Cessation of hostilities between the SAF and SPLA was scheduled to take place within 72 hours of the signing of the CPA; however, numerous ceasefire violations have taken place since.
Little disarmament and demobilization has occurred since neither side trusted the other. The Joint Integrated Units (JIUs) that included both SAF and SPLA forces never worked properly and became a source of instability. In some cases, they attacked local populations, other army units or—in rare cases of ‘integrated” units—each other.
Violence was also partially the result of local grievances as well as increased competition for limited resources. There was a massive influx of former combatants who were never properly reintegrated because of lack of funds and poor monitoring. Returning combatants also sold weapons and ammunitions to support themselves, making weapons easily available to civilians.
Furthermore, both the SPLA and SAF took active steps to increase their offensive capability in anticipation of possible conflict after the referendum. Indeed, as Sudan moves toward the referendum, recriminations continue, with the NCP accusing the SPLA of not having retreated as far south as it was supposed to and the SPLA concerned because the SAF is still deployed in oil-producing zones. There have been complaints surrounding the militarization of such zones by both parties. For example, since May 2010, there have been multiple reports of SAF and SPLM/A units and soldiers stationed in and around the oil fields of Abyei.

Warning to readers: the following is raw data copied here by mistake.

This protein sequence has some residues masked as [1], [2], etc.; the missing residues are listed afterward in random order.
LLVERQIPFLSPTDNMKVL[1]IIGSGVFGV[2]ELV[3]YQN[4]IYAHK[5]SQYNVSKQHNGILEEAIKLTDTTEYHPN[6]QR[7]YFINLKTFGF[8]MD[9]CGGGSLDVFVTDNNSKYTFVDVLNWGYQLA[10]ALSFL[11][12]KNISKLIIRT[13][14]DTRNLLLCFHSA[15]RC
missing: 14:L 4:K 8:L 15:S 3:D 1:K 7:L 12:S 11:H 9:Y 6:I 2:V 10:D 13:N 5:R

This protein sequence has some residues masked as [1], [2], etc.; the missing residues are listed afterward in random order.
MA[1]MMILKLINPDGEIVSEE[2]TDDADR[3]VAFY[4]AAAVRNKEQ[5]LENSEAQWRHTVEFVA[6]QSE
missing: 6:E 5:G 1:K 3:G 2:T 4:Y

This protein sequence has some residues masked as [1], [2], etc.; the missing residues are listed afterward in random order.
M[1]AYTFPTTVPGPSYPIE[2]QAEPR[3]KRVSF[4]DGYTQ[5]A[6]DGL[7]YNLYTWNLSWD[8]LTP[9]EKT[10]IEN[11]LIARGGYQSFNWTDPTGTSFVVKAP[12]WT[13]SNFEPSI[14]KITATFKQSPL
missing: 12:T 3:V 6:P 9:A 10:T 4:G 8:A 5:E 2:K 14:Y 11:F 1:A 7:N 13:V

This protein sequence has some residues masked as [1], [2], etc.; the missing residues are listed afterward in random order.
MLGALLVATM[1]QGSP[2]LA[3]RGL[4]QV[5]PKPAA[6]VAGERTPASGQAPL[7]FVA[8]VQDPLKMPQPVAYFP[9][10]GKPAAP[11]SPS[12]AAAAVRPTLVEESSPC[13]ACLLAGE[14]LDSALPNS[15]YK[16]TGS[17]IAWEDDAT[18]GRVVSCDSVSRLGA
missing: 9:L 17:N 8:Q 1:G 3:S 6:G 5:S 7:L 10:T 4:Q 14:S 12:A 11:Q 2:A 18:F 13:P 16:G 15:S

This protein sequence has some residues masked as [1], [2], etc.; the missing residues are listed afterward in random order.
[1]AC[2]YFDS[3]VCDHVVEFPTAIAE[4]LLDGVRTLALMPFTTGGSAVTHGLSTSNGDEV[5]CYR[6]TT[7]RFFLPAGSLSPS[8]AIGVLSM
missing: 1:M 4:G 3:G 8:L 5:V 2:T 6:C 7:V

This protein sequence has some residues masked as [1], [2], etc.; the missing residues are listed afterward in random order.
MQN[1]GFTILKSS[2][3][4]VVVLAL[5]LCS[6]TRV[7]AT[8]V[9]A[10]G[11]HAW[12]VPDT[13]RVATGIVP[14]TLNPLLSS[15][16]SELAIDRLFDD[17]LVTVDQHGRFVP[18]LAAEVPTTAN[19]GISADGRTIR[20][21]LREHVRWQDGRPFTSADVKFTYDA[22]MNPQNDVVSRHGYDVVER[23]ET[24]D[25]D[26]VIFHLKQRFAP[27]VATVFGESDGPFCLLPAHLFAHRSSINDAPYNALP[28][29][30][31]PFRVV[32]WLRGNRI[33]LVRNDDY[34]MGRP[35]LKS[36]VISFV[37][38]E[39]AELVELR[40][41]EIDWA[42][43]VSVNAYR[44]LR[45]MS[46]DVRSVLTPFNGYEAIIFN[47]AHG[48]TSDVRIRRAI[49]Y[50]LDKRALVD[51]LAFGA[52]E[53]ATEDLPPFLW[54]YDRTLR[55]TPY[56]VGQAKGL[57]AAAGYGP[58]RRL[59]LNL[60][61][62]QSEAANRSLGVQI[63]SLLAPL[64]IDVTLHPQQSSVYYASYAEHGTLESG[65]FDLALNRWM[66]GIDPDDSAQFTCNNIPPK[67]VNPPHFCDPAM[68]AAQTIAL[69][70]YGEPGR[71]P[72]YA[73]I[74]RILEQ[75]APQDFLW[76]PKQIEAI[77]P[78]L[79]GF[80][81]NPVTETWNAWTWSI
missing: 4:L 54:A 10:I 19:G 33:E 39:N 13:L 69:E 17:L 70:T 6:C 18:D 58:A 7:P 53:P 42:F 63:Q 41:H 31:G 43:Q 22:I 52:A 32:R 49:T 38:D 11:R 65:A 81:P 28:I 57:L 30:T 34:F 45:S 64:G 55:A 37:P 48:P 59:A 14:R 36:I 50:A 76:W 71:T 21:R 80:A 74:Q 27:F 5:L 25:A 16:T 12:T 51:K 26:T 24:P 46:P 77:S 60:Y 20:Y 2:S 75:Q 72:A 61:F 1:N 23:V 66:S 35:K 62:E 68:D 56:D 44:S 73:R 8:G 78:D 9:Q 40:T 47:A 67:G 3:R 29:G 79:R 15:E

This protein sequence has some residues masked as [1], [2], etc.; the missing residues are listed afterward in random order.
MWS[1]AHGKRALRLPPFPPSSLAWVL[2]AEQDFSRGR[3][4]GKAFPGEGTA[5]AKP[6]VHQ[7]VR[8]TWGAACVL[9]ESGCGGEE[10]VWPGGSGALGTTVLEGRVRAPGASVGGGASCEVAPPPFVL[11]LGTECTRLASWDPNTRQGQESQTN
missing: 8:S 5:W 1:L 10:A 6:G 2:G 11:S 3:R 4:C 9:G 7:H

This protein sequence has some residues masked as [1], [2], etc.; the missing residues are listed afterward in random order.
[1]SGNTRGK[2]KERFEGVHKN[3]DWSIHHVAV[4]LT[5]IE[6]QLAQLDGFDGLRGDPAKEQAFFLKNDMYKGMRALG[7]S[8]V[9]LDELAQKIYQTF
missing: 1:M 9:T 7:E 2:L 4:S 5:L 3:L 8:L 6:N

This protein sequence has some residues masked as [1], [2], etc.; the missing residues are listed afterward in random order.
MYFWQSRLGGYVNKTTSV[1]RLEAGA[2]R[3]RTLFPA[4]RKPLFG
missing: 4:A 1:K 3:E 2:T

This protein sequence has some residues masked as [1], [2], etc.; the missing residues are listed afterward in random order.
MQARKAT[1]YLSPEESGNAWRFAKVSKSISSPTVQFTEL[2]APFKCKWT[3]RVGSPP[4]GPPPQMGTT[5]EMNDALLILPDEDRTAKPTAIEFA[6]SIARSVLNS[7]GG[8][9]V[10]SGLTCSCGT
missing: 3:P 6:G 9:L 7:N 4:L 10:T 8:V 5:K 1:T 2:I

The Carnegie Middle East Program combines in-depth local knowledge with incisive comparative analysis to examine economic, sociopolitical, and strategic interests in the Arab world. Through detailed country studies and the exploration of key crosscutting themes, the Carnegie Middle East Program, in coordination with the Carnegie Middle East Center in Beirut, provides analysis and recommendations in both English and Arabic that are deeply informed by knowledge and views from the region. The program has special expertise in political reform and Islamist participation in pluralistic politics.